SMMUSD HDQTRS — A pair of UCLA professors are seeking permission to use Lincoln and John Adams middle schools as laboratories to study the effects of racial diversity on students at urban middle schools.
The two campuses would be part of a 25-school, 6,000-student study designed by professors Sandra Graham and Jaana Juvonen — both developmental social psychologists with UCLA — that follows a group of children from sixth grade through eighth grade to see how their perceptions of race change during that time.
Juvonen is also the researcher behind Cool Tools, a program used by every school in the Santa Monica-Malibu Unified School District except Will Rogers Learning Academy to teach children how to relate and interact with their peers.
The two professors hypothesized that diversity decreases the perceived risk of being bullied, helps the formation of interracial friendships and aids in the development of a nuanced social identity.
“Because of where we live in an urban area, we’re trying to understand how racial and ethnic diversity affects kids’ social development,” Graham said. “Kids are going to have to learn in this contemporary world how to get along with people who are different from them in a lot of dimensions.”
The two schools appealed to the researchers not necessarily for their breadth of diversity, but for their different flavors of diversity.
Lincoln’s student body is primarily Caucasian, with nearly 60 percent of its students identifying as white in the 2010-11 school year, but it has a sizable Latino population as well at 16.9 percent.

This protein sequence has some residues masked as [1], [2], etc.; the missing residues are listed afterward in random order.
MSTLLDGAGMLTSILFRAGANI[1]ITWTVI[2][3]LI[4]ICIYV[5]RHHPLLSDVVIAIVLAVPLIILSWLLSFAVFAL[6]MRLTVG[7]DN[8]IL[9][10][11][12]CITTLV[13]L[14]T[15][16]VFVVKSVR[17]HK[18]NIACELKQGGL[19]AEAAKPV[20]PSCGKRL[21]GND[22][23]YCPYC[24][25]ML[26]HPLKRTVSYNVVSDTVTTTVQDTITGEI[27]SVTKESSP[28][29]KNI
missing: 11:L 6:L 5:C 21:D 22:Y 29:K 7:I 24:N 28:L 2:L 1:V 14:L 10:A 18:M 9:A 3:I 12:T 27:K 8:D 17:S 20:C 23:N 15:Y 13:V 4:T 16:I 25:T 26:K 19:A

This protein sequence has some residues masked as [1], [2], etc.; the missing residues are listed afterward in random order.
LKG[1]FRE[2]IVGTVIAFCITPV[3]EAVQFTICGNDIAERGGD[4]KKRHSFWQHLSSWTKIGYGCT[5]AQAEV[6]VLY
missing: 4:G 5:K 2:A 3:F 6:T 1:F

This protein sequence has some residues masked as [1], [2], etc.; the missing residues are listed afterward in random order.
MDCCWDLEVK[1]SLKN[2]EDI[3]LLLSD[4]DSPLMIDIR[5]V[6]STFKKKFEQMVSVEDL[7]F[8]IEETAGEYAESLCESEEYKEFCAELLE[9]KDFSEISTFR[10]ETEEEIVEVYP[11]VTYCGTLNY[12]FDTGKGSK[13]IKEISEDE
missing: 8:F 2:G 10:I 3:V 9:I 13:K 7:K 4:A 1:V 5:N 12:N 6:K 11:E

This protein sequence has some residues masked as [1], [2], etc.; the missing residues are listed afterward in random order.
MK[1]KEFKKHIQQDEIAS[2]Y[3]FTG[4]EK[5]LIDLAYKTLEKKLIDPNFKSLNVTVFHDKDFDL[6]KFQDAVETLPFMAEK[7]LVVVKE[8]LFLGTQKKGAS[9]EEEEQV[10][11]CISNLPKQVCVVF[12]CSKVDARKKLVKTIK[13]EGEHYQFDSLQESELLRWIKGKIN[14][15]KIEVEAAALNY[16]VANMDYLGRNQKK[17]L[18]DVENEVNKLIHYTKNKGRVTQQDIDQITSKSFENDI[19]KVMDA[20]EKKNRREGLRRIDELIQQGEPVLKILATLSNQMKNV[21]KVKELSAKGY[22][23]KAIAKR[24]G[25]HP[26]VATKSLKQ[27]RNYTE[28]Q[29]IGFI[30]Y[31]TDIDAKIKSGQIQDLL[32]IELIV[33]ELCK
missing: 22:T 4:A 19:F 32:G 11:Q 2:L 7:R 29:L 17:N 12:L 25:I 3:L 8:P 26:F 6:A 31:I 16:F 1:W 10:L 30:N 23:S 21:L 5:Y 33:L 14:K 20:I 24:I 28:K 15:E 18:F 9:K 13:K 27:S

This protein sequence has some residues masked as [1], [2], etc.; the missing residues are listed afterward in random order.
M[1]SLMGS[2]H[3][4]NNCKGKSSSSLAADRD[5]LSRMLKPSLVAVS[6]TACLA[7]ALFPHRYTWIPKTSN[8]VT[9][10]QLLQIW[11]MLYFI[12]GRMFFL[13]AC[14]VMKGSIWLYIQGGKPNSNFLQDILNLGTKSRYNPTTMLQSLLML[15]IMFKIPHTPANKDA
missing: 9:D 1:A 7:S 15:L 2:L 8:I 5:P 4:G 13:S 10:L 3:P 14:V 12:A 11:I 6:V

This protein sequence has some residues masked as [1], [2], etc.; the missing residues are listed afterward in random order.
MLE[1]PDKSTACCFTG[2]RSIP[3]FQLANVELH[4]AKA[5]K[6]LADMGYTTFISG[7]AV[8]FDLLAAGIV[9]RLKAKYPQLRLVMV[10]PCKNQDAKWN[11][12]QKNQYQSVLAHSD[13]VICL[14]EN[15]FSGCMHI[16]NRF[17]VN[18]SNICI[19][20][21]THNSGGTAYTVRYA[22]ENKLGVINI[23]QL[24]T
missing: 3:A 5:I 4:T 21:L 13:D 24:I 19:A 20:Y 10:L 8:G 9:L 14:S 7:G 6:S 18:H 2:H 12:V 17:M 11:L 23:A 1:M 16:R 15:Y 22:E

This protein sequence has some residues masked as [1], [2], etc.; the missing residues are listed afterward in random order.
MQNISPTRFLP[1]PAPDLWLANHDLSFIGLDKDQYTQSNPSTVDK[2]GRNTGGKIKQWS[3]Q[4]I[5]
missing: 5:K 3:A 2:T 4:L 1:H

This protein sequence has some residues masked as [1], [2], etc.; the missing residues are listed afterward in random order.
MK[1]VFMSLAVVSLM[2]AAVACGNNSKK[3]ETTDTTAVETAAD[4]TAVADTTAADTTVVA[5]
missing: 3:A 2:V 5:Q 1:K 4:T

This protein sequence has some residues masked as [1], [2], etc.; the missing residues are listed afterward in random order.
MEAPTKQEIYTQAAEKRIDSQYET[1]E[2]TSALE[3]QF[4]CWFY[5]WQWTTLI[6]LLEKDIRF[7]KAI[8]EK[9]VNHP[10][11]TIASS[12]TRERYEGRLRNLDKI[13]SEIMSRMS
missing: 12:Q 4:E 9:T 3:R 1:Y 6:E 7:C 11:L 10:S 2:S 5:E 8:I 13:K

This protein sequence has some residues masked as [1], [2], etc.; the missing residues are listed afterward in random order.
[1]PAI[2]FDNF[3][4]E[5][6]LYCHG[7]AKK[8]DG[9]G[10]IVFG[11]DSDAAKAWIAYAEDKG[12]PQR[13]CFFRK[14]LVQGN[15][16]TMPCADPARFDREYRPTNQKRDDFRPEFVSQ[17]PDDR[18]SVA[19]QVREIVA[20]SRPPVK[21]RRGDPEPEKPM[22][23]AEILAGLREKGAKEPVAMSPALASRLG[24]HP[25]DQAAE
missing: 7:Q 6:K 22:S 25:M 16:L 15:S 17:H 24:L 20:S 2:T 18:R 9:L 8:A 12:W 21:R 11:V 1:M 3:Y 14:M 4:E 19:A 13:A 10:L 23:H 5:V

Less than 5 percent of students were African American.
JAMS, on the other hand, was 50.6 percent Latino, 32 percent white and 11.5 percent African American that year.
“We’re looking at all the different kinds of combinations of diversity,” Graham said.
If approved by the Board of Education, the two professors will get the project underway within one to two weeks.
Each participating student will get a 55-minute survey to begin. Data will be collected twice during the sixth grade year, and then once during seventh and eighth grade.
Teachers will also be asked to give behavioral ratings for students whose parents agreed to let them participate in the study.
The study comes with incentives. Participating teachers get $2 per student, which averages out to between $40 and $60.
Parents who return signed consent forms, regardless of whether or not they gave permission for their children to participate, will be entered in a raffle for a chance to win one of two $50 Target gift cards.
Students aren’t left out of the fun. Each school will get three iPod products to raffle off to students with signed consent forms.
Lincoln and JAMS would be part of the final wave of schools to take part in the study. The two rounds that already started one and two years ago, respectively, showed a remarkable participation rate of 81 percent, Graham said.
“We’ve been ecstatic,” she said. “Some schools say no, they’re too busy, or they don’t like the topic, it makes them nervous. But most schools approached have been very interested.”
The goal of the study, which won grants from the National Science Foundation and the National Institute of Health, is to provide new research about the benefits of diversity to help defend against a recent trend in court decisions which have undermined desegregation efforts, according to a report to the school district.
In June 2007, the Supreme Court issued a 5-4 decision in a case called Meredith vs. Jefferson County Board of Education, which prohibited the use of “race-conscious policies” in the assignment of students to public schools in Louisville, Ky. and Seattle.
It’s difficult to combat those decisions using existing research pointing to the benefits of a diverse educational climate because it suffers from some major flaws.
“Well, it’s old,” Graham said. “You’re only going to convince policy makers if you have good research.”
The emphasis in education is shifting more and more to neighborhood schools and a concept that parents should have control over what’s happening in those schools, Graham said.
If those neighborhoods are segregated, the only way to get diverse schools is to have policies focusing on it, and that won’t happen without foundational research, she said.
The Board of Education is expected to approve or deny the research at its meeting Thursday night.